How To Tell When Labor Begins
What happens when labor begins?
As labor begins, the cervix opens (dilates). The uterus, which contains muscle, contracts at regular intervals. When it contracts, the abdomen becomes hard. Between the contractions, the uterus relaxes and becomes soft. Up to the start of labor and during early labor, the baby will continue to move.
Certain changes also may signal that labor is beginning. You may or may not notice some of them before labor begins:
What is false labor?
Your uterus may contract off and on before “true” labor begins. These irregular contractions are called false labor or Braxton Hicks contractions. They are normal but can be painful at times. You might notice them more at the end of the day.
How can I tell the difference between true labor and false labor?
Usually, false labor contractions are less regular and not as strong as true labor. Sometimes the only way to tell the difference is by having a vaginal exam to look for changes in your cervix that signal the onset of labor.
One good way to tell the difference is to time the contractions. Note how long it is from the start of one contraction to the start of the next one. Keep a record for an hour. It may be hard to time labor pains accurately if the contractions are slight. Listed as follows are some differences between true labor and false labor:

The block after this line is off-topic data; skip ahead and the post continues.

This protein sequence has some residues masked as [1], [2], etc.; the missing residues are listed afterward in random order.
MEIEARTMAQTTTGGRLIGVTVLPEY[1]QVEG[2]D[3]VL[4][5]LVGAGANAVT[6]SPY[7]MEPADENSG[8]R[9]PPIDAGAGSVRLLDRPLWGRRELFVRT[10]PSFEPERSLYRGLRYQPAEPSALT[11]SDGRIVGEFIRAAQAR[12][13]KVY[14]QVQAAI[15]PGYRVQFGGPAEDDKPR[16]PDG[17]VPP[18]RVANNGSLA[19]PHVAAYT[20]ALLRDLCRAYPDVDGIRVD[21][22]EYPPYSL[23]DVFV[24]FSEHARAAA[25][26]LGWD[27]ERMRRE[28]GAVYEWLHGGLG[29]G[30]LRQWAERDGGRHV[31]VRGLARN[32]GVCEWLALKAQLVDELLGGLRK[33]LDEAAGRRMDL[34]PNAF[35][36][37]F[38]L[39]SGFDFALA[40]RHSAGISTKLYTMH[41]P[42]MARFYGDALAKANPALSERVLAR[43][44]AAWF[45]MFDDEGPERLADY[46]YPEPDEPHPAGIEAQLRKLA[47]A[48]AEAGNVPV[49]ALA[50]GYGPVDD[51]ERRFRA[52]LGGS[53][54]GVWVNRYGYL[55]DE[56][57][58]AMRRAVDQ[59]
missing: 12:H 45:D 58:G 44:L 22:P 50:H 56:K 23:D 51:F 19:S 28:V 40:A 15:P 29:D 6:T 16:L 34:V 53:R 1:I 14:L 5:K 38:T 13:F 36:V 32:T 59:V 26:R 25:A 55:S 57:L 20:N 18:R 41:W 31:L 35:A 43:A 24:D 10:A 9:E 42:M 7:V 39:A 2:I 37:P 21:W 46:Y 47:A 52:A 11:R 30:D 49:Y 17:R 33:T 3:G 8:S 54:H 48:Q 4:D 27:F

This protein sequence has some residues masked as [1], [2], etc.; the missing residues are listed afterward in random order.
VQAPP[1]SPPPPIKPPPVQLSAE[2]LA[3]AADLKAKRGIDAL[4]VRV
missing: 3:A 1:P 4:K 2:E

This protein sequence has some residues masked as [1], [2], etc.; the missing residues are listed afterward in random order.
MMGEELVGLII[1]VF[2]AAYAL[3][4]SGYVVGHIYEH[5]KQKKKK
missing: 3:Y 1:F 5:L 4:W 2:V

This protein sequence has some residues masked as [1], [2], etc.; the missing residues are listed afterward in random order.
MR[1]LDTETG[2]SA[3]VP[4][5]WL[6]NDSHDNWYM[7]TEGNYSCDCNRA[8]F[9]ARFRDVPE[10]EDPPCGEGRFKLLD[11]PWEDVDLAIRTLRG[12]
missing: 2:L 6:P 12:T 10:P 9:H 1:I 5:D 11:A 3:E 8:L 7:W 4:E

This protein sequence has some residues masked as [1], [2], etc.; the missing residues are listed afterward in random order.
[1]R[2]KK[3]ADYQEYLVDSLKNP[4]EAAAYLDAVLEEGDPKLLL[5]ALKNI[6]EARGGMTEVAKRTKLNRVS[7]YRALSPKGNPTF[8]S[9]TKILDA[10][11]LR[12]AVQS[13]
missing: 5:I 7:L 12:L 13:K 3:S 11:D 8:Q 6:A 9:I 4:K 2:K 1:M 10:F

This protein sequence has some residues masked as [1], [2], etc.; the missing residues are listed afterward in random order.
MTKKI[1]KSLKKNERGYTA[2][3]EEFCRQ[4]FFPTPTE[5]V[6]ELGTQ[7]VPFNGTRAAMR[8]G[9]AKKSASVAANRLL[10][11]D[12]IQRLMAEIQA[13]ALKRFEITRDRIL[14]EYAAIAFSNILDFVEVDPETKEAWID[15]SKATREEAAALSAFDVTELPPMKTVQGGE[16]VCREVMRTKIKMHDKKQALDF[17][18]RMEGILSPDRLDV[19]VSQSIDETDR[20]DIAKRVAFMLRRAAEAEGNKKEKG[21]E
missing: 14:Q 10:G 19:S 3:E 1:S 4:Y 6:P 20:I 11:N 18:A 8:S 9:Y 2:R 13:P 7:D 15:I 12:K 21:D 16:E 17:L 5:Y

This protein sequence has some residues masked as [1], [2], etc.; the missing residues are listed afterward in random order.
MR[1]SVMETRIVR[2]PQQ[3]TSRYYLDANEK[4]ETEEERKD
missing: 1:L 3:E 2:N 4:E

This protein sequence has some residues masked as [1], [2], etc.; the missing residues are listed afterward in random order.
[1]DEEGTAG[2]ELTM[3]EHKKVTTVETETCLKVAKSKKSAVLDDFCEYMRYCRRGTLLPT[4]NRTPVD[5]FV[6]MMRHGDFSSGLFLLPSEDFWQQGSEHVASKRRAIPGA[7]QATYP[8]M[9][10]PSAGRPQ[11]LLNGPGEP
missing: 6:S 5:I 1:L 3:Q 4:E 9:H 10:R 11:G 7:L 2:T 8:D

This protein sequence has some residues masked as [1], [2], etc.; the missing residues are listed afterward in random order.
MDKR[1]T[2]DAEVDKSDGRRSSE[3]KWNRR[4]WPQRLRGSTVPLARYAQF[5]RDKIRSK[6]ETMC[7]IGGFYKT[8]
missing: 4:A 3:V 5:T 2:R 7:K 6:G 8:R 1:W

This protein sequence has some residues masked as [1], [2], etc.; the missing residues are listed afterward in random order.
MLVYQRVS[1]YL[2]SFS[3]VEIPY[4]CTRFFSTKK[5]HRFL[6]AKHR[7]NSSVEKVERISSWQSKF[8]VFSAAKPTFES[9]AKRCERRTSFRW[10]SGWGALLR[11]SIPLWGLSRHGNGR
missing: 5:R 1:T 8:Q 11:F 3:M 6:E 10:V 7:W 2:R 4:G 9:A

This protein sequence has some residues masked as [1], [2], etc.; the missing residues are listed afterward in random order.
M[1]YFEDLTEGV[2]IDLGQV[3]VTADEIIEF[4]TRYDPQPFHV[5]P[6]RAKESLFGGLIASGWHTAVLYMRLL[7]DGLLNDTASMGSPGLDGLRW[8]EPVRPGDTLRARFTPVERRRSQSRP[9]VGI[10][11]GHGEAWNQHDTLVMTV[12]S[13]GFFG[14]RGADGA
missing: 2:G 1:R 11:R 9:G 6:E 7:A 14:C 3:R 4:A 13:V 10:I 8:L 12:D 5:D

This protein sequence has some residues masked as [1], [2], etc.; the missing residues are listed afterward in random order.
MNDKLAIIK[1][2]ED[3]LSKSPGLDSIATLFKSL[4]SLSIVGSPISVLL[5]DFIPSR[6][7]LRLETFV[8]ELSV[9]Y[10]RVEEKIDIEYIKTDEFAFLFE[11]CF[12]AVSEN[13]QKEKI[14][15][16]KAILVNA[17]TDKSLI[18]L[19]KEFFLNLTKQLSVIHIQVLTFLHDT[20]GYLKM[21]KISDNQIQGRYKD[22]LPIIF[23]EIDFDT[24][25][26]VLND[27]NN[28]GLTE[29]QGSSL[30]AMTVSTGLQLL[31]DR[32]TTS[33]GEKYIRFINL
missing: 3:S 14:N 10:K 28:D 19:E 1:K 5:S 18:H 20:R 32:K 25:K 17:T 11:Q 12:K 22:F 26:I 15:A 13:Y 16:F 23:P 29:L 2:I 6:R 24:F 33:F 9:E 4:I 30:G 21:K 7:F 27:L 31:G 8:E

If you have further questions, contact your obstetrician–gynecologist.
FAQ004: Designed as an aid to patients, this document sets forth current information and opinions related to women’s health. The information does not dictate an exclusive course of treatment or procedure to be followed and should not be construed as excluding other acceptable methods of practice. Variations, taking into account the needs of the individual patient, resources, and limitations unique to institution or type of practice, may be appropriate.
Copyright May 2011 by the American College of Obstetricians and Gynecologists. No part of this publication may be reproduced, stored in a retrieval system, posted on the Internet, or transmitted, in any form or by any means, electronic, mechanical, photocopying, recording, or otherwise, without prior written permission from the publisher.